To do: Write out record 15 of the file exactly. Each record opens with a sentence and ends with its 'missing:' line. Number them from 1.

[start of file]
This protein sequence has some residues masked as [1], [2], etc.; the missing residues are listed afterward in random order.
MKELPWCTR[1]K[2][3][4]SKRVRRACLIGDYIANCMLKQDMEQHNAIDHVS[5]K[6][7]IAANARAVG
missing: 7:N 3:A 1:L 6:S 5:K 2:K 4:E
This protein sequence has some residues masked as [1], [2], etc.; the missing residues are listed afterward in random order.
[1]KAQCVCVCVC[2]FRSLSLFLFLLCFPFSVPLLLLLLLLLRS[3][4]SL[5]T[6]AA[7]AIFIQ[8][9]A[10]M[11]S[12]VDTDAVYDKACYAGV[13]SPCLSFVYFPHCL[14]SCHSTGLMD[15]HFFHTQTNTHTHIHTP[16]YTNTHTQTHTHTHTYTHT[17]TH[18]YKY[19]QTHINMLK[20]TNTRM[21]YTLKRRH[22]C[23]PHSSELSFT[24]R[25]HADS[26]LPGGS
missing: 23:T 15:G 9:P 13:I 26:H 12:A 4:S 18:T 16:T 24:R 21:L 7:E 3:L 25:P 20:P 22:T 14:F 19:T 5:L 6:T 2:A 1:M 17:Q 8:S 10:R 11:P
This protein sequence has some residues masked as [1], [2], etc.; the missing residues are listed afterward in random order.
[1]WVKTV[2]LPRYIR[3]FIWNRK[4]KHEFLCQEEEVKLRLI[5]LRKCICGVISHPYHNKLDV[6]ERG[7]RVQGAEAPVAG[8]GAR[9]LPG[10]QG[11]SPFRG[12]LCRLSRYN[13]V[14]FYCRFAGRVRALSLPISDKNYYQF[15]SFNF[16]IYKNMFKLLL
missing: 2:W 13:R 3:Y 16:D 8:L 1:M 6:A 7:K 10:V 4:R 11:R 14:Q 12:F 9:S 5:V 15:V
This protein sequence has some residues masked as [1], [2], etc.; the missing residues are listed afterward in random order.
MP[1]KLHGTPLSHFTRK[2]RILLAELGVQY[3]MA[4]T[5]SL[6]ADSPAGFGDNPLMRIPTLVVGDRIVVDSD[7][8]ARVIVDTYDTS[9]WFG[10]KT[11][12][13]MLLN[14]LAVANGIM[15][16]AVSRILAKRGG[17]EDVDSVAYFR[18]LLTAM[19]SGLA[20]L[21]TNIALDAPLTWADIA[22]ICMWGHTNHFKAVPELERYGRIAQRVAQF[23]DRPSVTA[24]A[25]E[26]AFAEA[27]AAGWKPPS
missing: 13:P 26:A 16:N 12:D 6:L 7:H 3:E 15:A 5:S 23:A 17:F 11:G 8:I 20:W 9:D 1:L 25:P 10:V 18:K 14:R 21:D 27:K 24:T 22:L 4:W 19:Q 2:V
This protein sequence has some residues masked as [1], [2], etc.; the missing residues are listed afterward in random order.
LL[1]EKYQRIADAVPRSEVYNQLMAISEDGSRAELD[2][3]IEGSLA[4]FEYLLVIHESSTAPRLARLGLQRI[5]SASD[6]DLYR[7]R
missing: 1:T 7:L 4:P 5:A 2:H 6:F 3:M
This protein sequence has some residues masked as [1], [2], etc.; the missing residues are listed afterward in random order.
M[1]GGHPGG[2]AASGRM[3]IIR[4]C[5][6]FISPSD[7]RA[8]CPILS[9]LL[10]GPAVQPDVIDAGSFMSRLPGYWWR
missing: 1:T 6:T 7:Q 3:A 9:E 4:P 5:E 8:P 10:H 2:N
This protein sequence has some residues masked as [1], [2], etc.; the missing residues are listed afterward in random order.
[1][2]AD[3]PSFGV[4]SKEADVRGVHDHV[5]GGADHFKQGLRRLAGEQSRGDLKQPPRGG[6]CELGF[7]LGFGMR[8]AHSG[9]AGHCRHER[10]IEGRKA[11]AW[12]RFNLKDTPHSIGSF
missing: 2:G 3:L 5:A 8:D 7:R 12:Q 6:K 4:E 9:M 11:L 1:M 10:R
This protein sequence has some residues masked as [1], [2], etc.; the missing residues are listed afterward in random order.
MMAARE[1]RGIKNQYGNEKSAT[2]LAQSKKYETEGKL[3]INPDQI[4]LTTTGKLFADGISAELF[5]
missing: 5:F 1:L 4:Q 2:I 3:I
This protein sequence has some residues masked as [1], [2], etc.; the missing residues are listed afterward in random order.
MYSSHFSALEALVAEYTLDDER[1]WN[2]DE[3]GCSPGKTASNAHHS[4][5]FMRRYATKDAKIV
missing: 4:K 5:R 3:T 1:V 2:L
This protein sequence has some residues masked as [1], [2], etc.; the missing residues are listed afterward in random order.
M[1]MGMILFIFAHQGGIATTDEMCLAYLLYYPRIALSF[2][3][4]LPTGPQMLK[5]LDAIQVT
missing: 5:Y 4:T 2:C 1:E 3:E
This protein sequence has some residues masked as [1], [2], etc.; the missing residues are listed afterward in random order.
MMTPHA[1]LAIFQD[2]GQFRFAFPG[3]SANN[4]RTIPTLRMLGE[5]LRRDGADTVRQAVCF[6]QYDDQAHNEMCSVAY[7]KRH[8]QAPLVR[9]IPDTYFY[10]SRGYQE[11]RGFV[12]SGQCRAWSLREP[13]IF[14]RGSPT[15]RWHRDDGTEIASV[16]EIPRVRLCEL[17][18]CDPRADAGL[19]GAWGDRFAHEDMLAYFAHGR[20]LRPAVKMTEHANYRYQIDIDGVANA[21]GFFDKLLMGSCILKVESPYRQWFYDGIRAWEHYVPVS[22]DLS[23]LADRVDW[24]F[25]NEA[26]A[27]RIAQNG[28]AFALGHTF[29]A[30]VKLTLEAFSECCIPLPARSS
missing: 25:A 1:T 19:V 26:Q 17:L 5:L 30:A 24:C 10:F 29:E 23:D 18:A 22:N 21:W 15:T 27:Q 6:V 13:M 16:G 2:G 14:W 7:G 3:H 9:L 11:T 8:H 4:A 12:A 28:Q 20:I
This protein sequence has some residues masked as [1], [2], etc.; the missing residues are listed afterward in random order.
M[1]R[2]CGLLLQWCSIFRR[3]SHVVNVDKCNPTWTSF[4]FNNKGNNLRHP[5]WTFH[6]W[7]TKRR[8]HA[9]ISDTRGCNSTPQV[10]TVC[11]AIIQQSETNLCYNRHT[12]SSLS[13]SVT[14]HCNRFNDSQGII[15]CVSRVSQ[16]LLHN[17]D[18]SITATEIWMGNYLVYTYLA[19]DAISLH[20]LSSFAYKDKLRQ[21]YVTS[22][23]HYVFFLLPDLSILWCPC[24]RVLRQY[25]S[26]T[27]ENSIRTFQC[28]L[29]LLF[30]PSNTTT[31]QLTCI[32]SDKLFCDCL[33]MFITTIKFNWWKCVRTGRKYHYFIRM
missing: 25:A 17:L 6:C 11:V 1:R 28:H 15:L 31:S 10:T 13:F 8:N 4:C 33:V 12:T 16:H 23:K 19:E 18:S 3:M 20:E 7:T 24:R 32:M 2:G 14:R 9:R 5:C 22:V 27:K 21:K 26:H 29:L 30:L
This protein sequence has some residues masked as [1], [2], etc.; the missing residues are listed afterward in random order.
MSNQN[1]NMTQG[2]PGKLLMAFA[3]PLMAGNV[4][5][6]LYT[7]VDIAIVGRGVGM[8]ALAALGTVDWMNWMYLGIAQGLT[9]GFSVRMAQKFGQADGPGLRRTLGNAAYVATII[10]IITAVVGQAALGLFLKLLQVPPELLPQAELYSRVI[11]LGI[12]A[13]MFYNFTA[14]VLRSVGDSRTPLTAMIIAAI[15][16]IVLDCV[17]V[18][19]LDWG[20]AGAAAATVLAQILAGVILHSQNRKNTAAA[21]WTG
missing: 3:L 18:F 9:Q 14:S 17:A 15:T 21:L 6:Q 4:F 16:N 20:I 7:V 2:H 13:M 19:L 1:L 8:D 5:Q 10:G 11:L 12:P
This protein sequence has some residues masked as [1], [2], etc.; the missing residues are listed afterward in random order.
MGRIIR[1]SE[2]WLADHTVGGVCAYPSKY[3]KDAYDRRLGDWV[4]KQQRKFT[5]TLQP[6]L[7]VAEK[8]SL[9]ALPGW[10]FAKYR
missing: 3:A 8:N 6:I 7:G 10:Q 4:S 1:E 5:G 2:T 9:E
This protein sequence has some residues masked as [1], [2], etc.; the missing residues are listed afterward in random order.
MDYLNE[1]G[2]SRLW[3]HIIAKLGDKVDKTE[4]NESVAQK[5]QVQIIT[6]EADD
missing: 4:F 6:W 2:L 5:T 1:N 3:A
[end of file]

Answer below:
This protein sequence has some residues masked as [1], [2], etc.; the missing residues are listed afterward in random order.
MDYLNE[1]G[2]SRLW[3]HIIAKLGDKVDKTE[4]NESVAQK[5]QVQIIT[6]EADD
missing: 4:F 6:W 2:L 5:T 1:N 3:A